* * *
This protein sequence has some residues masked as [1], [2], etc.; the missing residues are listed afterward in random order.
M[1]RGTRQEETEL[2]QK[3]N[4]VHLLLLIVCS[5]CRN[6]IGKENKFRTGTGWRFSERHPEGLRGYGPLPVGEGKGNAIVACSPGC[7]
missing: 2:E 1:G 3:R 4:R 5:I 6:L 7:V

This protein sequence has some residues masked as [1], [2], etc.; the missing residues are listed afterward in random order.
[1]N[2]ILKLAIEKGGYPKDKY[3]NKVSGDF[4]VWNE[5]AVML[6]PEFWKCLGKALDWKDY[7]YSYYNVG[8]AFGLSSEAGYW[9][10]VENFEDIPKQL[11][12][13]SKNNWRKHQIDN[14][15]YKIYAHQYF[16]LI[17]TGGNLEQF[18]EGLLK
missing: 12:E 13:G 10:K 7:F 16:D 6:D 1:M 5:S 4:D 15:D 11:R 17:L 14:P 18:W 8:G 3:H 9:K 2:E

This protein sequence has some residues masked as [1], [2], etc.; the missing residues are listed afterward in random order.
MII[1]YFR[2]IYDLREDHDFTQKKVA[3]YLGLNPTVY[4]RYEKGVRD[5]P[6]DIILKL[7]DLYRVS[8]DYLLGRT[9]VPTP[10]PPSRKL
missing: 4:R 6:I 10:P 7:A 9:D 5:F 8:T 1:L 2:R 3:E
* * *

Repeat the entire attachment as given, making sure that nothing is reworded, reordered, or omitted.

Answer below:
This protein sequence has some residues masked as [1], [2], etc.; the missing residues are listed afterward in random order.
M[1]RGTRQEETEL[2]QK[3]N[4]VHLLLLIVCS[5]CRN[6]IGKENKFRTGTGWRFSERHPEGLRGYGPLPVGEGKGNAIVACSPGC[7]
missing: 2:E 1:G 3:R 4:R 5:I 6:L 7:V

This protein sequence has some residues masked as [1], [2], etc.; the missing residues are listed afterward in random order.
[1]N[2]ILKLAIEKGGYPKDKY[3]NKVSGDF[4]VWNE[5]AVML[6]PEFWKCLGKALDWKDY[7]YSYYNVG[8]AFGLSSEAGYW[9][10]VENFEDIPKQL[11][12][13]SKNNWRKHQIDN[14][15]YKIYAHQYF[16]LI[17]TGGNLEQF[18]EGLLK
missing: 12:E 13:G 10:K 7:F 16:D 6:D 1:M 5:S 4:D 15:D 11:R 17:L 14:P 18:W 8:G 3:H 9:K 2:E

This protein sequence has some residues masked as [1], [2], etc.; the missing residues are listed afterward in random order.
MII[1]YFR[2]IYDLREDHDFTQKKVA[3]YLGLNPTVY[4]RYEKGVRD[5]P[6]DIILKL[7]DLYRVS[8]DYLLGRT[9]VPTP[10]PPSRKL
missing: 4:R 6:I 10:P 7:A 9:D 5:F 8:T 1:L 2:R 3:E